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Microsoft loses title of world’s most valuable listed company to Amazon

Amazon has eclipsed Microsoft as the world’s most valuable listed company as volatile markets reshuffle Wall Street’s pecking order.

The change happened on Monday as shares in the online retail giant rose 3%, lifting its market value to $797m (£624.3m).

Microsoft also rose, but by less than 1%, leaving its value at $784bn (£614m).

It is the first time that Amazon – founded by Jeff Bezos in 1994 – has held the top spot and ends Microsoft’s brief return to the number one position after it surpassed Apple late in November.

Apple share prices have been under pressure amid fears that Donald Trump’s trade war with China will hold back economic growth.

Technology stocks and other industries that generate a substantial chunk of revenues outside the US are among those that have been badly affected by the market volatility.

Amazon, despite climbing ahead of Microsoft, is worth a fifth less than in September when its value peaked at more than $1tn.

Customers walk past an Apple logo inside of an Apple store at Grand Central Station in New York

Apple’s reign as the most valuable listed company ended back in November
Apple was worth even more at the time but its stock has plunged by 37% since mid-October, shaving $400bn (£313bn) off its valuation.

The iPhone maker confirmed some of investors’ worst fears last week when it warned it would miss its quarterly revenue target, largely blaming a slowdown in China amid its trade war with the US.

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Coronation Research releases Nigeria’s 2018 Q4 GDP

Q4 2018 GDP was reported today at +2.38% y/y versus the Bloomberg consensus estimate of +2.10% y/y. Non-oil growth was a respectable +2.70% y/y and has accelerated over the past four quarters. See page 2.

FY 2018 GDP was +1.93% y/y, compared with +1.76% y/y for 9M 2018 and +0.82% y/y for 2017. The World Bank’s revised estimate for 2018 was +1.90% y/y.

While below trend, growth is on a gentle upward slope. We forecast +2.25% y/y growth for 2019.

Positive implications for equities. Lack of loan growth was the bugbear for listed banks in 2018: more growth, particularly in the Telecoms and Manufacturing sectors, may point to renewed loan demand in 2019, though the large Trade sector (up by just 1.02% y/y) remains essentially weak. Segmental data for construction, +2.05% y/y, bodes well for the cement industry.

Mildly positive for market interest rates. As we argue in Coronation Research, Year Ahead 2019, A tale of two halves, 15 January, market interest rates support foreign portfolio investment, but may be cut in Q4 or even Q3 2019 if inflation moderates. We are already seeing some read-though in 10-year bond yields.

Mildly positive for inflation. The Agriculture segment (26% of GDP) showed improved growth (+2.46% y/y) and to the extent that this reflects improved production, we expect inflationary pressure to moderate towards mid-year, if momentum is sustained.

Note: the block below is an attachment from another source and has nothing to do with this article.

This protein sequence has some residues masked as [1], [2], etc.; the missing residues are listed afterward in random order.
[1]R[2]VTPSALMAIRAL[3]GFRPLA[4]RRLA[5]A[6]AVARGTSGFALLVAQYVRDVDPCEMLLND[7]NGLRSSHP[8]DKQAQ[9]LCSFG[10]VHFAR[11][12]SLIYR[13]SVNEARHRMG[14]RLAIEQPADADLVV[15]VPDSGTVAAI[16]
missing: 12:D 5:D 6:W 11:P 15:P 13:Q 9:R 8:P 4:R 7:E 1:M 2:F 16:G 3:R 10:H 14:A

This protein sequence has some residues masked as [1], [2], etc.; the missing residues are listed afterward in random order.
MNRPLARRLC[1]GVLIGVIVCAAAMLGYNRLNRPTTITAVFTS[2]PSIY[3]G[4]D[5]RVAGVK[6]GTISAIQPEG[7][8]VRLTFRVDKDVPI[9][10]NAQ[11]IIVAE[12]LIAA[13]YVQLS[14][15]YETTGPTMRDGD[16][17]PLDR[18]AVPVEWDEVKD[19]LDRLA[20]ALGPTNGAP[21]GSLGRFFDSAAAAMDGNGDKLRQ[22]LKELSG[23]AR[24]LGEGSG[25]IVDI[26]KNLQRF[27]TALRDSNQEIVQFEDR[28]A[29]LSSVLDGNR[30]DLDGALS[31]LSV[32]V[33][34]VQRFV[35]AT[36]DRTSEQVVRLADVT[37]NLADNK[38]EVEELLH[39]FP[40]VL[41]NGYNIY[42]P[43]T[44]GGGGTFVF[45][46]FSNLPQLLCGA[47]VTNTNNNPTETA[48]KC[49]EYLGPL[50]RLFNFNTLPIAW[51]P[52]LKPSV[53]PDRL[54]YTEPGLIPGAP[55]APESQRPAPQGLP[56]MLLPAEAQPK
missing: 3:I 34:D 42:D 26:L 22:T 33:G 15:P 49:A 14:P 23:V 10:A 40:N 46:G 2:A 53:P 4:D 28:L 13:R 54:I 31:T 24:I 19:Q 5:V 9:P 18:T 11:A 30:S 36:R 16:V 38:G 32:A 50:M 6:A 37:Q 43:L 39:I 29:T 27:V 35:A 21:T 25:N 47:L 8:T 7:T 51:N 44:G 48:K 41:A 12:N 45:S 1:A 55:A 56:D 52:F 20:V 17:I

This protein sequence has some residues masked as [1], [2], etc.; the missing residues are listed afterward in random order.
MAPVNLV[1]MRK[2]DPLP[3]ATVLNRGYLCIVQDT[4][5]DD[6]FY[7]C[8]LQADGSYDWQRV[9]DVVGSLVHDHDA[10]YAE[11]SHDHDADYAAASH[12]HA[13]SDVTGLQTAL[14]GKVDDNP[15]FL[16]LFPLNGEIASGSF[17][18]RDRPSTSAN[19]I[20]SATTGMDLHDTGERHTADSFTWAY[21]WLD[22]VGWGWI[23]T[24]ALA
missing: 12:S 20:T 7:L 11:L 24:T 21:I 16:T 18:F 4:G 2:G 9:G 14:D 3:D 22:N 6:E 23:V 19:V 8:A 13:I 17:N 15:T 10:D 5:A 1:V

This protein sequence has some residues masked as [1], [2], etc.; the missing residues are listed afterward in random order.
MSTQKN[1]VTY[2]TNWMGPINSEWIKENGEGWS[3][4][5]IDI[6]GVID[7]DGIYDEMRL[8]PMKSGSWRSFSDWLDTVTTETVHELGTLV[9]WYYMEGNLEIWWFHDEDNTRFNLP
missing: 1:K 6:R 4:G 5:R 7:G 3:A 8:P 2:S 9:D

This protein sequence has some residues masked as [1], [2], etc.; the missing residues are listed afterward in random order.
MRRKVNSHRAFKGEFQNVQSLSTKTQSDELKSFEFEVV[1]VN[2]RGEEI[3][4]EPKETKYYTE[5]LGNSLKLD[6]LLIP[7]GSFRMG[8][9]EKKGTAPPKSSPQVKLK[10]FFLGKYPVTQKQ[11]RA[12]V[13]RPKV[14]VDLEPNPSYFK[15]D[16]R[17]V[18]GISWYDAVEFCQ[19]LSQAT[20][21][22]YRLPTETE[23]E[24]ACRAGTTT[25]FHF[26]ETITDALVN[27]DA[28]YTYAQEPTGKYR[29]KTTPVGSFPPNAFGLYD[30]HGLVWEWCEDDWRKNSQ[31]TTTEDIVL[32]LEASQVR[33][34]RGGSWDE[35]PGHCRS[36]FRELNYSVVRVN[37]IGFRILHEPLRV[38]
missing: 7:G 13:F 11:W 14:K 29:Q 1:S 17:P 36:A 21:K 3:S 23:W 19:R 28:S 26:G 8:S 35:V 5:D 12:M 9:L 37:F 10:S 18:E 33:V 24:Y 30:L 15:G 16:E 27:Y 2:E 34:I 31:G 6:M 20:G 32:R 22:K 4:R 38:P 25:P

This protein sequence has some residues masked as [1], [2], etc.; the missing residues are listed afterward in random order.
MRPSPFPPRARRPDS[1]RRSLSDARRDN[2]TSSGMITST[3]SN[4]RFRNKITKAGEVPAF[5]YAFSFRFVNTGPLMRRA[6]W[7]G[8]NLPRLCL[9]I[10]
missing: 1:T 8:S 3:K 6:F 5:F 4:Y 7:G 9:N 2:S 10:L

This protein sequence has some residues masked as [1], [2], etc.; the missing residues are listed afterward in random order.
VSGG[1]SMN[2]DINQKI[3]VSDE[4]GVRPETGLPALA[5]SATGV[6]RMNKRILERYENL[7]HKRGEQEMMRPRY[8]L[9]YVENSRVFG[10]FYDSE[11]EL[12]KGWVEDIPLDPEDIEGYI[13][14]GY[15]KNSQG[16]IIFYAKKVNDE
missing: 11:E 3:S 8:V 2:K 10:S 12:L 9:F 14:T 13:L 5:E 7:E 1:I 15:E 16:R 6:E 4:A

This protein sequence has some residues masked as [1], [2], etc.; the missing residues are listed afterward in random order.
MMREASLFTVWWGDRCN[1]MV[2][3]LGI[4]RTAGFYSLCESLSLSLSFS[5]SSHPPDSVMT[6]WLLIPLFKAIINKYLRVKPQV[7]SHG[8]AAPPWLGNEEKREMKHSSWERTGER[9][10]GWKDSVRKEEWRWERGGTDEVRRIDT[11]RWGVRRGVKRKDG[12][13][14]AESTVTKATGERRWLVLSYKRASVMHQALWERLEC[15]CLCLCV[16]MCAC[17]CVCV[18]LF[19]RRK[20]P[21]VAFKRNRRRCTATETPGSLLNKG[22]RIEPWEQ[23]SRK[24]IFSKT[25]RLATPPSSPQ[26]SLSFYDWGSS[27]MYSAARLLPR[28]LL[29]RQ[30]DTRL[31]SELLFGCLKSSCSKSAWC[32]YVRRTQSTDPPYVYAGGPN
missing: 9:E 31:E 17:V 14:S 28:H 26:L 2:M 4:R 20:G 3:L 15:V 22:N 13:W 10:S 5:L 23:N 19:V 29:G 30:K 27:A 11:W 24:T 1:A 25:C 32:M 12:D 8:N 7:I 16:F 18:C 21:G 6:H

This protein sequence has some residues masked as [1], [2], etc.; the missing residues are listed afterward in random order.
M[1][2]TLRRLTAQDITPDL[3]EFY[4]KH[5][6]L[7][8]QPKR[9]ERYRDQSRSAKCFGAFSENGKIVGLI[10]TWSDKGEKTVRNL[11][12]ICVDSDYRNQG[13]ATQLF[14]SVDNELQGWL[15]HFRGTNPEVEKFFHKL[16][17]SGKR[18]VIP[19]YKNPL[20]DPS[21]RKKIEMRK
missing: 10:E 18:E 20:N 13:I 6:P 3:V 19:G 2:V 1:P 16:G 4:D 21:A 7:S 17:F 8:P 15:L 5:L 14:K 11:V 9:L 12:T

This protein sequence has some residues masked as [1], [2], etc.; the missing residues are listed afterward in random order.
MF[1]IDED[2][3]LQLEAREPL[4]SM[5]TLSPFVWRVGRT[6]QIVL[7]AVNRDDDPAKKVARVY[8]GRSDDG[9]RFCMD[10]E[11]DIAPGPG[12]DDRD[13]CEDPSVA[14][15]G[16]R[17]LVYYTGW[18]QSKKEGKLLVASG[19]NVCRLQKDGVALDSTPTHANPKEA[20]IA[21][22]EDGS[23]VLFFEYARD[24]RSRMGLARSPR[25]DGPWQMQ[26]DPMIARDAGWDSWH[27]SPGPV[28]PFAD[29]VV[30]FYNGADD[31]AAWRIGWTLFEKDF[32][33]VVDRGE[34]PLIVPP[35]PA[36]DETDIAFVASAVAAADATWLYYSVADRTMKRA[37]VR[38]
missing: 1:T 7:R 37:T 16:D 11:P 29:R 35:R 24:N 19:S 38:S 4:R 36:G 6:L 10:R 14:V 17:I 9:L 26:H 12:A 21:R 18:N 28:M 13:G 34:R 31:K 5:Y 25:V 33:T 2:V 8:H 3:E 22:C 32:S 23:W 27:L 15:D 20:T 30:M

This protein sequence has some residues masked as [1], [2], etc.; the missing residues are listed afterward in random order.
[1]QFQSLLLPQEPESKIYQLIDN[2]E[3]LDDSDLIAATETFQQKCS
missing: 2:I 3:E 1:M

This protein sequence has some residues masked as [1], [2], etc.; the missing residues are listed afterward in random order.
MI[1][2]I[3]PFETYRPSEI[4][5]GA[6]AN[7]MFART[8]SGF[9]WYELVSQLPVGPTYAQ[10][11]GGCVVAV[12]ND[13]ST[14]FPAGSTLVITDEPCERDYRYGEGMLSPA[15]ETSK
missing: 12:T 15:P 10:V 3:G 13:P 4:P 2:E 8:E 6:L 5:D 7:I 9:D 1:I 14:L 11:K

Nigeria, y/y GDP growth

Non-oil & gas GDP

Robust performance in Non-oil GDP

Non-oil GDP accelerated throughout 2018, growing steadily from +0.76% y/y in Q1 18 to +2.70% y/y in Q4 18. We see a pattern emerging as the economy emerged from recession. Whereas GDP was reliant on its oil component to stimulate growth for much of the past, and therefore highly susceptible to volatility in the prices and production, non-oil GDP has become more resilient to such shocks. The Q3 2017 0.76% y/y decline in non-oil GDP now reads as an isolated event post-recession.

This resilience is even more impressive given that Agriculture is not growing as quickly as it did in 2016 and 2017, while Trade and Manufacturing have performed inconsistently. We expect Agriculture to post a very gradual recovery to its trend growth rate of 3%.

Nigeria’s GDP growth y/y, with and without oil & gas

Source: National Bureau of Statistics (NBS), Coronation Research *Q3 16 non-oil GDP was positive at 0.03% y/y.

More recently Telecoms has been the main driver of growth in non-oil GDP. The sector grew 11.33% y/y for FY 2018. it is easily the best performing sector of the top six contributors to GDP well above Agriculture which grew by 2.12% y/y for FY 2018.

On the other hand, Oil & Gas GDP has underperformed in 2018, following one quarter of positive growth (Q1 2018, 14.77% y/y) with three consecutive quarters of year-on-year decline. The volatility of Oil and Gas itself is not surprising – in the last eight years it has recorded growth rates between +24.21% y/y and -23.04% y/y.

GDP Breakdown

Breakdown among the major segments

The top six sectors accounted for 74.10% of the Nigerian economy in Q4 2018, down 406bps from their collective contribution in Q3 2018. In order of size they were Agriculture, Trade, Telecoms, Manufacturing, Oil and Gas, and Real Estate.

In Q4 2018 Agriculture (25.83% of GDP) grew by 2.46% y/y. Trade (16.29% of GDP) grew by 1.02% y/y. Telecoms (9.73% of GDP) grew by 16.67% y/y. Manufacturing (8.75% of GDP) grew by 2.35% y/y. Oil & Gas (6.97% of GDP) contracted by 1.62% y/y. And Real Estate (6.52% of GDP) fell by 3.85% y/y.